As a result, AT&T would suffer harm to its competitive position and, more importantly, millions of consumers who use AT&T’s new LTE network would receive poorer service.

Third, unlike the individual mandate, the interoperability mandate isn’t necessary to effectuate the regulatory scheme. FCC auctions are designed to determine the appropriate market price of the spectrum for sale. In the 700 MHz auction, the auction determined that the A Block was worth $3.96 billion, and the B Block was worth $9.1 billion. Bidders who won spectrum in the B Block thus paid $5.1 billion more for their spectrum in the aggregate than bidders who won spectrum in the A Block. This massive difference in market value reflects the potential for harmful interference that plagues the A Block. The issues the FCC would attempt to address with an interoperability mandate were thus built into the A Block’s steeply discounted price.

It is like buying a synthetic suit for less than half the price of a wool suit and complaining to the manager about the fabric quality. The manager might offer to swap a wool suit for the synthetic, if the customer were willing to pay the difference in price. The manager might even be willing to offer a discount on the wool suit to keep the customer happy. The manager would not, however, try to make another customer pay for the swap, especially when the other customer already paid full price for a wool suit.

Yet, that is in essence what the FCC has proposed to do in the 700 MHz band. The interoperability mandate would allow A Block licensees to keep their $5.1 billion interference discount while compelling their rivals, who paid full price for their spectrum, to pay the costs of that interference. That isn’t a legitimate regulatory goal, let alone necessary or proper to implement any enumerated constitutional power, and I doubt such a mandate could survive judicial review.

The FCC could argue that 700 MHz licensees “as a class are active in the market” for the provision of mobile service, and that an interoperability mandate would merely regulate how this class of licensees conducts that activity rather than compel them to engage in it.

The government made a similar argument in support of the individual mandate. According to the government, uninsured individuals are active in the market for health care, which they regularly obtain, and the individual mandate merely regulates that activity by requiring them to pay for healthcare through a third-party insurer rather than pay for it themselves (“self-insurance”). The Court held that belonging to a class that is active in the market is of no constitutional significance when the government attempts to compel one portion of the class to act in order to subsidize another. “If the individual mandate is targeted at a class, it is a class whose commercial inactivity rather than activity is its defining feature.”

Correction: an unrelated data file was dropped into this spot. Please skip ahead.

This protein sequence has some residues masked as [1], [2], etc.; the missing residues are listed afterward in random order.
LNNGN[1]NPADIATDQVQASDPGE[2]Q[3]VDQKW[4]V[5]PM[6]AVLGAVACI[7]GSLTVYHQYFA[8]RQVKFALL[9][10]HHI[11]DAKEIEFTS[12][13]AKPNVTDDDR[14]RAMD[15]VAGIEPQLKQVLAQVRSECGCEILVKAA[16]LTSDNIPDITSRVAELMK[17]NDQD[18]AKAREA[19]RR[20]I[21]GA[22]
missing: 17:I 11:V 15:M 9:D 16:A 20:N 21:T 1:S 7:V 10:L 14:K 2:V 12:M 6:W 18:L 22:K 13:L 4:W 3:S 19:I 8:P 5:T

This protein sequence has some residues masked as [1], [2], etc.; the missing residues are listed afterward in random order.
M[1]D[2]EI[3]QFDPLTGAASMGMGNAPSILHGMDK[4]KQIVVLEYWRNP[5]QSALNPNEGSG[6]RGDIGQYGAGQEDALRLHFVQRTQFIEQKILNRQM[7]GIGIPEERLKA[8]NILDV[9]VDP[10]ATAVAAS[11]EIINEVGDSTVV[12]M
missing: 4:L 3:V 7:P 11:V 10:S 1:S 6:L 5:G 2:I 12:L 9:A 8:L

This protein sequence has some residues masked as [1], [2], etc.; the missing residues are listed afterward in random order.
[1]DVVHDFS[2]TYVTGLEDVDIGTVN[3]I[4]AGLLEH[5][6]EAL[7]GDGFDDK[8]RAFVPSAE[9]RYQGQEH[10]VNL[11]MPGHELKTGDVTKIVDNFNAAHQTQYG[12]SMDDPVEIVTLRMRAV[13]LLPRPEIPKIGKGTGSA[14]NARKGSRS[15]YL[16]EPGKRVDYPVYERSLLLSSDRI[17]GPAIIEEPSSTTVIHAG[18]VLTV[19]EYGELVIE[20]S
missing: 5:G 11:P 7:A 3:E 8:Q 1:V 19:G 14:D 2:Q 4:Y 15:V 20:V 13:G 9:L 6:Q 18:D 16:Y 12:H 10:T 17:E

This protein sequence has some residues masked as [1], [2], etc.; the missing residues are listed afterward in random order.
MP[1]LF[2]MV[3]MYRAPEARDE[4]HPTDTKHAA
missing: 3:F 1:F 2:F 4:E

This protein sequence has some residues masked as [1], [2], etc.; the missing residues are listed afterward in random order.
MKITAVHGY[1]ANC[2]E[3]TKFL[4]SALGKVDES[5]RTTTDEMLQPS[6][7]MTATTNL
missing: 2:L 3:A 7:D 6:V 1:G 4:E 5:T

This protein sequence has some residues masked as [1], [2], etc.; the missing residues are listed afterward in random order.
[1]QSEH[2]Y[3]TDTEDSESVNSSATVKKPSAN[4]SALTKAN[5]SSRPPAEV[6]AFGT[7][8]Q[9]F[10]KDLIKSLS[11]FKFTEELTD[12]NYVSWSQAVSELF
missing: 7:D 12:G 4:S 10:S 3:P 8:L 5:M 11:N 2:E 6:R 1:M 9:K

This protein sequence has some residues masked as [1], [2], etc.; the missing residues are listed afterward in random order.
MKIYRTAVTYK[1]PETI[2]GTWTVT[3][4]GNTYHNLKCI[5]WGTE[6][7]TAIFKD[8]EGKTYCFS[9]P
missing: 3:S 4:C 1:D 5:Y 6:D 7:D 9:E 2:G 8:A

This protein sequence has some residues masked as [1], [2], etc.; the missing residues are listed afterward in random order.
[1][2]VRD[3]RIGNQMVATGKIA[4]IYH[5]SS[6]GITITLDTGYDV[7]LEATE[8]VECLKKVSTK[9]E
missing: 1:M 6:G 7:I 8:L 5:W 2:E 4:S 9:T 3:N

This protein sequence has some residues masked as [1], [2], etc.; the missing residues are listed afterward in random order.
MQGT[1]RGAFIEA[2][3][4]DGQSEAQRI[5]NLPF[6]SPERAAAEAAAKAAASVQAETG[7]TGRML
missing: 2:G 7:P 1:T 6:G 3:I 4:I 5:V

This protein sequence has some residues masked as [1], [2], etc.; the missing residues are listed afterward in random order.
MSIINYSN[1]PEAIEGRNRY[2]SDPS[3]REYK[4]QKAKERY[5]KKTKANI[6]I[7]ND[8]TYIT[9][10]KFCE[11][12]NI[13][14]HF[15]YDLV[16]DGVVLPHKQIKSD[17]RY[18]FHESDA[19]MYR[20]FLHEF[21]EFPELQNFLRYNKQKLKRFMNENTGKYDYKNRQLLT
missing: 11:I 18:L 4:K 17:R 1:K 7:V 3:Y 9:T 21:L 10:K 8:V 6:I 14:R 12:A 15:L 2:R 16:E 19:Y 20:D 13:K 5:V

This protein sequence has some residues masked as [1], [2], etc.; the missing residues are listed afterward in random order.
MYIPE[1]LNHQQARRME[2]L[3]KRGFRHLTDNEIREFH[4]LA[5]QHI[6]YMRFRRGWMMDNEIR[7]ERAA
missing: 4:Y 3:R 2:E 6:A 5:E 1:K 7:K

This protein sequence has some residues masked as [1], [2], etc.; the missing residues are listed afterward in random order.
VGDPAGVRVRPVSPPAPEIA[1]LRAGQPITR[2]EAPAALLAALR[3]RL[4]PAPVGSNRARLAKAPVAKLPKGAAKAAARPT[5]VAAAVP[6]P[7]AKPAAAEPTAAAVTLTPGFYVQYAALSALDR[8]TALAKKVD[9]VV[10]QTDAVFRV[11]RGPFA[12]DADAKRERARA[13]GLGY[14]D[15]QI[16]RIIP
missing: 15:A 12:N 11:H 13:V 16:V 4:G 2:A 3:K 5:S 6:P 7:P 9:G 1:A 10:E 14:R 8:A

The same is true for 700 MHz licensees whose defining feature is their decision not to deploy equipment capable of operating on the A Block or buy any A Block licenses. Like healthy people who have other priorities for their money, 700 MHz licensees have chosen to refrain from deploying A Block equipment to avoid harmful radiofrequency interference, which is precisely the reason the FCC is considering the interoperability mandate. If the bidders who won B Block licenses in the 700 MHz auction had known they would be required to operate on A Block spectrum as well, they may have chosen not to participate in the auction at all, and they almost certainly would not have paid the government an additional $5.1 billion to avoid the A Block.

Bidders who chose not to buy a spectrum license in the A Block had every reason to believe they would not be compelled to provide equipment in that Block. As noted above, the Communications Act prohibits mobile providers from using spectrum in the A Block without a license. And, to compensate for the inherent differences among spectrum bocks in the 700 MH band, the FCC expressly permits “licensees to make determinations respecting the services provided and technologies to be used . . . so long as those services comply with [its] technical rules.” (PDF)

Finally, because Congress has not delegated general taxing authority to the FCC, the interoperability mandate cannot be considered a tax. For the FCC, the unconstitutionality of a regulatory mandate under the Commerce Clause is fatal.